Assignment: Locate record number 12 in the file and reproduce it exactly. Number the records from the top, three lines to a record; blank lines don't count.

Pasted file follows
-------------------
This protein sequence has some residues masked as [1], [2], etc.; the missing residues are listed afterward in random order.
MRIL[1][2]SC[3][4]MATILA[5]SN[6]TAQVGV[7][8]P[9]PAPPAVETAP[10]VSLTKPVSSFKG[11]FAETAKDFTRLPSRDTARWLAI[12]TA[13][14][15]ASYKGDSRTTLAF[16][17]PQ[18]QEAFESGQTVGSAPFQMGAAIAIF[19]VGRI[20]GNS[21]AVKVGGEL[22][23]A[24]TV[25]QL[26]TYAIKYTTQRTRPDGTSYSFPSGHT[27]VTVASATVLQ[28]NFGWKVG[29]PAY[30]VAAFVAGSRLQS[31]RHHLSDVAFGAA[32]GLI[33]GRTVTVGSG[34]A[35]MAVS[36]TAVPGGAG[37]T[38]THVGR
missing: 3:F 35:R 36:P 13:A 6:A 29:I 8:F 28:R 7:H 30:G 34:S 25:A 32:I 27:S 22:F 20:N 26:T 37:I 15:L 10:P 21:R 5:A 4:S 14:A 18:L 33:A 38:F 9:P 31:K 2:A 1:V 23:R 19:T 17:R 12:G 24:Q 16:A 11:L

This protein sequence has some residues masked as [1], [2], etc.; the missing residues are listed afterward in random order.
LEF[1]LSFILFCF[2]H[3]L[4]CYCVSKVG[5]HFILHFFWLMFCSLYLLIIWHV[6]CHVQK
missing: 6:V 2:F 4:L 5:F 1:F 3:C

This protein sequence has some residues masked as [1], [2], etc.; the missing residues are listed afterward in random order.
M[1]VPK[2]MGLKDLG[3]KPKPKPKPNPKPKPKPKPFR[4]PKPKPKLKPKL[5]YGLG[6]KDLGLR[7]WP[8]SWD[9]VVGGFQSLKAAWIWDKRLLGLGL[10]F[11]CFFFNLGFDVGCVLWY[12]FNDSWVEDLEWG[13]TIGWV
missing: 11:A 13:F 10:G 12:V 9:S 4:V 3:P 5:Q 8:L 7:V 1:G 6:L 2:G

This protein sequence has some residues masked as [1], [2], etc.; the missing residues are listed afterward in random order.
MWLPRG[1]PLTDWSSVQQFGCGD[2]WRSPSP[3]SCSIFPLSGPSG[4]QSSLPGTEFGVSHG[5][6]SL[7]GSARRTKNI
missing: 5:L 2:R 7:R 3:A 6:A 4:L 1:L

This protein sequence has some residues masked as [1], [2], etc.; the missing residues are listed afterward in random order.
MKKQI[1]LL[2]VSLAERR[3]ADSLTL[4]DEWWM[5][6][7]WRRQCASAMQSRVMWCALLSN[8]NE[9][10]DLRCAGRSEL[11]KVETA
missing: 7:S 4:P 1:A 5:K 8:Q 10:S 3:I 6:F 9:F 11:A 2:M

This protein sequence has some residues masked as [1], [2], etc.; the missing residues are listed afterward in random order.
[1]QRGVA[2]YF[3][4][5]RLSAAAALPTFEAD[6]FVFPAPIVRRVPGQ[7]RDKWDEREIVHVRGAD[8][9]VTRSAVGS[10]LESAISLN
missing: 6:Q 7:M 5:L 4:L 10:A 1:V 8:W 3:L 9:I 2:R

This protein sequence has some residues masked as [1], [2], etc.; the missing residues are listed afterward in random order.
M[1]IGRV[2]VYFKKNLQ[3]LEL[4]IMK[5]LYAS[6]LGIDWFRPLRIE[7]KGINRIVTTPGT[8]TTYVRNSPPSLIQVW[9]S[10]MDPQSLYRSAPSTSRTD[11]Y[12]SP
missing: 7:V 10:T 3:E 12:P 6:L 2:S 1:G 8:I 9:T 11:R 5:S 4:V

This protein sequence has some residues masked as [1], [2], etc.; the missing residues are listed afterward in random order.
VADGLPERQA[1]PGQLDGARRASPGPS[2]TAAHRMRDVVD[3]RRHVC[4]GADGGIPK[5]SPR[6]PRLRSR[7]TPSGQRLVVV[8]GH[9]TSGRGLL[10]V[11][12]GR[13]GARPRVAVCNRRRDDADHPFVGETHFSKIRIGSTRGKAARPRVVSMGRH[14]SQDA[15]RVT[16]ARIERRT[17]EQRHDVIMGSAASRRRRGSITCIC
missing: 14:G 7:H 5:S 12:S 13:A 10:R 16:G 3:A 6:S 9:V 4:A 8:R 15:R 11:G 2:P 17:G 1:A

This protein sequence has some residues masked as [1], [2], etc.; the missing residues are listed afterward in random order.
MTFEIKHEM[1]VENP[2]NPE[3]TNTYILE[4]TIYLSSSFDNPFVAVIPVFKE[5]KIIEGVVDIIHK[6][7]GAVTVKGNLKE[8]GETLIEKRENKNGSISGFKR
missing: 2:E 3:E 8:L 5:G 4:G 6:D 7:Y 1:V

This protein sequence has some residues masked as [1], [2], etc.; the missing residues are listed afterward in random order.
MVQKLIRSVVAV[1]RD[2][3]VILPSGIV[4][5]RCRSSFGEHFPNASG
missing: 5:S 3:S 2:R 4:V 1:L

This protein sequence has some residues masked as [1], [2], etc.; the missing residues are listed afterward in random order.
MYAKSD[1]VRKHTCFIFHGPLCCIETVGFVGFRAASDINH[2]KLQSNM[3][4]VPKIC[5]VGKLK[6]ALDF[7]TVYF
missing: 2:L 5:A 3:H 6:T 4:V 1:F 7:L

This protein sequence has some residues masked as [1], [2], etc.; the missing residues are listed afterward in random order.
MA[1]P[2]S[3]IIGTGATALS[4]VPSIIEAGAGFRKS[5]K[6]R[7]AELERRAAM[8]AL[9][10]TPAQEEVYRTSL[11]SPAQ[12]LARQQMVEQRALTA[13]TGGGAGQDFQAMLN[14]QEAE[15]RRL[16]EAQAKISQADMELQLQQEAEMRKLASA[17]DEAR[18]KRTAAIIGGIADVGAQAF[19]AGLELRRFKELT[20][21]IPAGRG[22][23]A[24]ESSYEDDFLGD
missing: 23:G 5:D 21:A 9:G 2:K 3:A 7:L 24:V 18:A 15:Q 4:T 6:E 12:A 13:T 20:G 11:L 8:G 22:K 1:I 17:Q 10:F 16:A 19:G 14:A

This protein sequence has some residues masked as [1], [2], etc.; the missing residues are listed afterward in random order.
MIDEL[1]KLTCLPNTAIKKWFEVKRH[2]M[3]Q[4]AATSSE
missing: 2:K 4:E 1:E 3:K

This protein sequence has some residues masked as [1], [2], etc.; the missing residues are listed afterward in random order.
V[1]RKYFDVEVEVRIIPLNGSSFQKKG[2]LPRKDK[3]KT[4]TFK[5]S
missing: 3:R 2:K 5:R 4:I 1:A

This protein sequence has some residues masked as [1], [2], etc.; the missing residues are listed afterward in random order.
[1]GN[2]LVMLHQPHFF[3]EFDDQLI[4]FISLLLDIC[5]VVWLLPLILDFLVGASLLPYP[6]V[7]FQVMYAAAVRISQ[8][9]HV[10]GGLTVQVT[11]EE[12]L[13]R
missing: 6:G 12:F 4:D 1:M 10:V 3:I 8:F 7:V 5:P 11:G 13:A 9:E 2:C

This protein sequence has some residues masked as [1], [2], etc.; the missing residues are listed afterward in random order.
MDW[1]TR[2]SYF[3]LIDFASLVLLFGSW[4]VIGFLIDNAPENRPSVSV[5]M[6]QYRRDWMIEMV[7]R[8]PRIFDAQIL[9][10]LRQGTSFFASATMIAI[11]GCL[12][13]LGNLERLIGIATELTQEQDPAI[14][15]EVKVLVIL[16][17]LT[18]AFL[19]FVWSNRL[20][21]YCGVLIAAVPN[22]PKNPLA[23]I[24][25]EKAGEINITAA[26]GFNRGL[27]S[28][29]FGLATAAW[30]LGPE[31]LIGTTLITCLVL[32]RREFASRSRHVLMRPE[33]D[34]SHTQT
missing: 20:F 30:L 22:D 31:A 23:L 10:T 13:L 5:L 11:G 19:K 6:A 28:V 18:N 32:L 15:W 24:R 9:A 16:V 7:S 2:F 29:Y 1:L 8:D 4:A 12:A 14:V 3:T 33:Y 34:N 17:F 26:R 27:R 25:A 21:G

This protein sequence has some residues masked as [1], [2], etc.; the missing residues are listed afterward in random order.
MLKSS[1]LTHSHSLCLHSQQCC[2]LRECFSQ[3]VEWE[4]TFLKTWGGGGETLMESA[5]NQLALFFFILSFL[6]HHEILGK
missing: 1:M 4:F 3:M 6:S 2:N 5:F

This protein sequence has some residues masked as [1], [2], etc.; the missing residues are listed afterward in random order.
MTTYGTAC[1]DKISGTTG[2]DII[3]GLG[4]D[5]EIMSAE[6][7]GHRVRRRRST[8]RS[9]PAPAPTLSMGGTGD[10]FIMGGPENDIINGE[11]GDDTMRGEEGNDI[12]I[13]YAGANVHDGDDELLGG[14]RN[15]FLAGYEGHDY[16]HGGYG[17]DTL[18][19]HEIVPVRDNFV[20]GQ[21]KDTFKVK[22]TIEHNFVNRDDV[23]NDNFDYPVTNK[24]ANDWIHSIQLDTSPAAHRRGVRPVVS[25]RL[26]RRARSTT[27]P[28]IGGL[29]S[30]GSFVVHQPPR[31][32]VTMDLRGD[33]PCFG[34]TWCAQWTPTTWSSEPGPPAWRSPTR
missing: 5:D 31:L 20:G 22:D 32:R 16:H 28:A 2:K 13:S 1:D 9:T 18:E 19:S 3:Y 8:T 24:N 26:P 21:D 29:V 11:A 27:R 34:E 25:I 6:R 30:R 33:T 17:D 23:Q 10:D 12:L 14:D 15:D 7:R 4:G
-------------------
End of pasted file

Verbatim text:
This protein sequence has some residues masked as [1], [2], etc.; the missing residues are listed afterward in random order.
MA[1]P[2]S[3]IIGTGATALS[4]VPSIIEAGAGFRKS[5]K[6]R[7]AELERRAAM[8]AL[9][10]TPAQEEVYRTSL[11]SPAQ[12]LARQQMVEQRALTA[13]TGGGAGQDFQAMLN[14]QEAE[15]RRL[16]EAQAKISQADMELQLQQEAEMRKLASA[17]DEAR[18]KRTAAIIGGIADVGAQAF[19]AGLELRRFKELT[20][21]IPAGRG[22][23]A[24]ESSYEDDFLGD
missing: 23:G 5:D 21:A 9:G 2:K 3:A 7:L 24:V 18:A 15:Q 4:T 6:E 12:A 13:T 20:G 11:L 8:G 22:K 1:I 17:Q 10:F 16:A 19:G 14:A